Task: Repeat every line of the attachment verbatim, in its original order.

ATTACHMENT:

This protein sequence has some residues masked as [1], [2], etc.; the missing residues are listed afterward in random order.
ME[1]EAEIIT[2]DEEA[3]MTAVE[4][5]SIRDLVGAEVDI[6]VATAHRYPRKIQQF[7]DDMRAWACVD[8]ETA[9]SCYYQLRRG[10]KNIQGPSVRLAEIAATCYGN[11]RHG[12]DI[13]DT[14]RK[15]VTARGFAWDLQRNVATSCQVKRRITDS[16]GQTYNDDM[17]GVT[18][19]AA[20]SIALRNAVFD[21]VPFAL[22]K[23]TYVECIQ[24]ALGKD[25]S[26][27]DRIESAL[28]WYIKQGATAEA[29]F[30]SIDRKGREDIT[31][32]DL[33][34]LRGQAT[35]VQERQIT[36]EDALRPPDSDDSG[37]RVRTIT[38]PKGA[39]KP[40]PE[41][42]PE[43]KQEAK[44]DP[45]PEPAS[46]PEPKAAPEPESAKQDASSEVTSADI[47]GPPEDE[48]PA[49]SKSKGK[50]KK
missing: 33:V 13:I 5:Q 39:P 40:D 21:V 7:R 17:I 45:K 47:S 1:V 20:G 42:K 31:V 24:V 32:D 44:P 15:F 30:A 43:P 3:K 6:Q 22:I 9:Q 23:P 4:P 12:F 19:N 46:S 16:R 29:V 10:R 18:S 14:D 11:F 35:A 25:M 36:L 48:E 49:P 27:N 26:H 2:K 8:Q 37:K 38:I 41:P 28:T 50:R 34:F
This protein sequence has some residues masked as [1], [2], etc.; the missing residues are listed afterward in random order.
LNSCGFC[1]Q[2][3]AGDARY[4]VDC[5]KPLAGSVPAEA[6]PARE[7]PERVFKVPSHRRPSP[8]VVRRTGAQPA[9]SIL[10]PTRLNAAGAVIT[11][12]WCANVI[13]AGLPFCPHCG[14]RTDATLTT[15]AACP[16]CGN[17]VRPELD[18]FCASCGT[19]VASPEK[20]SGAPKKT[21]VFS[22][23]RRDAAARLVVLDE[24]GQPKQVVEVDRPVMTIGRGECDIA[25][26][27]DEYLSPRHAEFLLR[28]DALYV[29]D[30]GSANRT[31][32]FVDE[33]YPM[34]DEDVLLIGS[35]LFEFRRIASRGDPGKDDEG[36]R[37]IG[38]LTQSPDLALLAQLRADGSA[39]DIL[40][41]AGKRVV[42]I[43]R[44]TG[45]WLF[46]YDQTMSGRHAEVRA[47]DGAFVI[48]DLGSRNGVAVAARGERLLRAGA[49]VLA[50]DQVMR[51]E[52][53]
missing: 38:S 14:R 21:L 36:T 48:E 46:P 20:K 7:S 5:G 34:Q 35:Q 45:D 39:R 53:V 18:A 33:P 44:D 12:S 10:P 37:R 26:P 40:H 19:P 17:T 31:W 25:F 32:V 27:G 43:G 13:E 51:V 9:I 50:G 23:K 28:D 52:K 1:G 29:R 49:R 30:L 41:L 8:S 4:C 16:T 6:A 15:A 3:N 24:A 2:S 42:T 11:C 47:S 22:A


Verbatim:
This protein sequence has some residues masked as [1], [2], etc.; the missing residues are listed afterward in random order.
ME[1]EAEIIT[2]DEEA[3]MTAVE[4][5]SIRDLVGAEVDI[6]VATAHRYPRKIQQF[7]DDMRAWACVD[8]ETA[9]SCYYQLRRG[10]KNIQGPSVRLAEIAATCYGN[11]RHG[12]DI[13]DT[14]RK[15]VTARGFAWDLQRNVATSCQVKRRITDS[16]GQTYNDDM[17]GVT[18][19]AA[20]SIALRNAVFD[21]VPFAL[22]K[23]TYVECIQ[24]ALGKD[25]S[26][27]DRIESAL[28]WYIKQGATAEA[29]F[30]SIDRKGREDIT[31][32]DL[33][34]LRGQAT[35]VQERQIT[36]EDALRPPDSDDSG[37]RVRTIT[38]PKGA[39]KP[40]PE[41][42]PE[43]KQEAK[44]DP[45]PEPAS[46]PEPKAAPEPESAKQDASSEVTSADI[47]GPPEDE[48]PA[49]SKSKGK[50]KK
missing: 33:V 13:I 5:Q 39:P 40:D 21:V 7:R 17:I 45:K 47:S 1:V 20:G 42:K 31:V 24:V 32:D 44:P 15:F 30:A 43:P 3:K 6:Q 22:I 9:Q 23:P 4:P 12:F 19:N 46:S 16:R 29:V 10:R 18:S 14:D 11:F 35:A 25:M 36:L 48:E 49:P 27:N 26:H 2:K 8:Q 37:K 38:I 41:P 28:T 50:R 34:F
This protein sequence has some residues masked as [1], [2], etc.; the missing residues are listed afterward in random order.
LNSCGFC[1]Q[2][3]AGDARY[4]VDC[5]KPLAGSVPAEA[6]PARE[7]PERVFKVPSHRRPSP[8]VVRRTGAQPA[9]SIL[10]PTRLNAAGAVIT[11][12]WCANVI[13]AGLPFCPHCG[14]RTDATLTT[15]AACP[16]CGN[17]VRPELD[18]FCASCGT[19]VASPEK[20]SGAPKKT[21]VFS[22][23]RRDAAARLVVLDE[24]GQPKQVVEVDRPVMTIGRGECDIA[25][26][27]DEYLSPRHAEFLLR[28]DALYV[29]D[30]GSANRT[31][32]FVDE[33]YPM[34]DEDVLLIGS[35]LFEFRRIASRGDPGKDDEG[36]R[37]IG[38]LTQSPDLALLAQLRADGSA[39]DIL[40][41]AGKRVV[42]I[43]R[44]TG[45]WLF[46]YDQTMSGRHAEVRA[47]DGAFVI[48]DLGSRNGVAVAARGERLLRAGA[49]VLA[50]DQVMR[51]E[52][53]
missing: 38:S 14:R 21:L 36:T 48:E 46:P 20:K 7:S 5:G 34:Q 35:Q 45:D 39:R 53:V 18:A 33:P 44:D 12:S 10:P 37:R 26:P 40:H 19:P 17:T 31:W 25:F 32:V 27:G 43:G 13:E 51:V 9:I 50:G 23:K 28:D 52:K 1:G 29:R 49:R 30:L 41:L 8:S 4:C 16:T 6:A 15:A 3:N 24:A 2:S 42:T 11:C 47:S 22:A